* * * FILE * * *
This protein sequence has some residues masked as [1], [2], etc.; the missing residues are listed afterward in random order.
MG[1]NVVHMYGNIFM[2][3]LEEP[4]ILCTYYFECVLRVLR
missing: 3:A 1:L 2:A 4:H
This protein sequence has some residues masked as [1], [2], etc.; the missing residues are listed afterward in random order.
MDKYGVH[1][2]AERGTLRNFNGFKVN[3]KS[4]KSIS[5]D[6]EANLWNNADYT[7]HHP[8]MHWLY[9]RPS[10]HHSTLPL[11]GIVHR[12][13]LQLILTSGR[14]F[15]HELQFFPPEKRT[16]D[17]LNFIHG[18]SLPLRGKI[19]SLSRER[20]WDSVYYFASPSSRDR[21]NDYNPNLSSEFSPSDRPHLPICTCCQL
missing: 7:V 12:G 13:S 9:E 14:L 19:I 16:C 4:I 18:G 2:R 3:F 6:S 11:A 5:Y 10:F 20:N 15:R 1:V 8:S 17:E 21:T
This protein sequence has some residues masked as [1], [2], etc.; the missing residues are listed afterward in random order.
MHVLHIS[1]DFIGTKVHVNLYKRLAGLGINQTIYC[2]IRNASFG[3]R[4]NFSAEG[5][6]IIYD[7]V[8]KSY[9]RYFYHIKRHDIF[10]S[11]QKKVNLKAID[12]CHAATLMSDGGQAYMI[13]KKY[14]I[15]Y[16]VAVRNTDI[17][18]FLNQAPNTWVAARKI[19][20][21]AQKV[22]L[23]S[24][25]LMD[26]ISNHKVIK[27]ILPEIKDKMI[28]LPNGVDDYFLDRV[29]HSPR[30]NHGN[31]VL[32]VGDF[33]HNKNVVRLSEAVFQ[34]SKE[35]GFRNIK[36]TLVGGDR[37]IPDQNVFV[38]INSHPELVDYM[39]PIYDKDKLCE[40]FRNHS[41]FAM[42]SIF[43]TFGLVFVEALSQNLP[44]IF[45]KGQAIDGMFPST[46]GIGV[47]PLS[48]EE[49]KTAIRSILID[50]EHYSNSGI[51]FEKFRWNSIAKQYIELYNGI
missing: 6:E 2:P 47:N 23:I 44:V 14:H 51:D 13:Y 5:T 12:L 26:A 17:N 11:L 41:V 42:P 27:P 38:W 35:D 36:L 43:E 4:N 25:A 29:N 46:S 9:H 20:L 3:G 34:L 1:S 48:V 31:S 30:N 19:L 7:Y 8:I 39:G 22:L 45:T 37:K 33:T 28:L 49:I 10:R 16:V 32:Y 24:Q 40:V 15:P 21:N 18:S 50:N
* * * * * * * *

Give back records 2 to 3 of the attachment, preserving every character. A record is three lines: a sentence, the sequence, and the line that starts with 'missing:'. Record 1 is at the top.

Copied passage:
This protein sequence has some residues masked as [1], [2], etc.; the missing residues are listed afterward in random order.
MDKYGVH[1][2]AERGTLRNFNGFKVN[3]KS[4]KSIS[5]D[6]EANLWNNADYT[7]HHP[8]MHWLY[9]RPS[10]HHSTLPL[11]GIVHR[12][13]LQLILTSGR[14]F[15]HELQFFPPEKRT[16]D[17]LNFIHG[18]SLPLRGKI[19]SLSRER[20]WDSVYYFASPSSRDR[21]NDYNPNLSSEFSPSDRPHLPICTCCQL
missing: 7:V 12:G 13:S 9:E 14:L 19:I 16:C 4:I 18:G 2:R 3:F 6:S 11:A 5:Y 10:F 20:N 15:R 1:V 8:S 17:E 21:T
This protein sequence has some residues masked as [1], [2], etc.; the missing residues are listed afterward in random order.
MHVLHIS[1]DFIGTKVHVNLYKRLAGLGINQTIYC[2]IRNASFG[3]R[4]NFSAEG[5][6]IIYD[7]V[8]KSY[9]RYFYHIKRHDIF[10]S[11]QKKVNLKAID[12]CHAATLMSDGGQAYMI[13]KKY[14]I[15]Y[16]VAVRNTDI[17][18]FLNQAPNTWVAARKI[19][20][21]AQKV[22]L[23]S[24][25]LMD[26]ISNHKVIK[27]ILPEIKDKMI[28]LPNGVDDYFLDRV[29]HSPR[30]NHGN[31]VL[32]VGDF[33]HNKNVVRLSEAVFQ[34]SKE[35]GFRNIK[36]TLVGGDR[37]IPDQNVFV[38]INSHPELVDYM[39]PIYDKDKLCE[40]FRNHS[41]FAM[42]SIF[43]TFGLVFVEALSQNLP[44]IF[45]KGQAIDGMFPST[46]GIGV[47]PLS[48]EE[49]KTAIRSILID[50]EHYSNSGI[51]FEKFRWNSIAKQYIELYNGI
missing: 6:E 2:P 47:N 23:I 44:V 14:H 51:D 13:Y 5:T 12:L 26:A 17:N 11:L 41:V 42:P 27:P 38:W 35:D 36:L 43:E 4:N 25:A 29:N 46:S 9:H 20:L 3:G 34:L 1:S 48:V 31:S 30:N 19:L 7:Y 8:I 39:G 22:L 45:T 37:K 33:T 28:L 49:I 10:R 16:V 32:Y 24:Q 40:V 15:P 21:N 18:S 50:N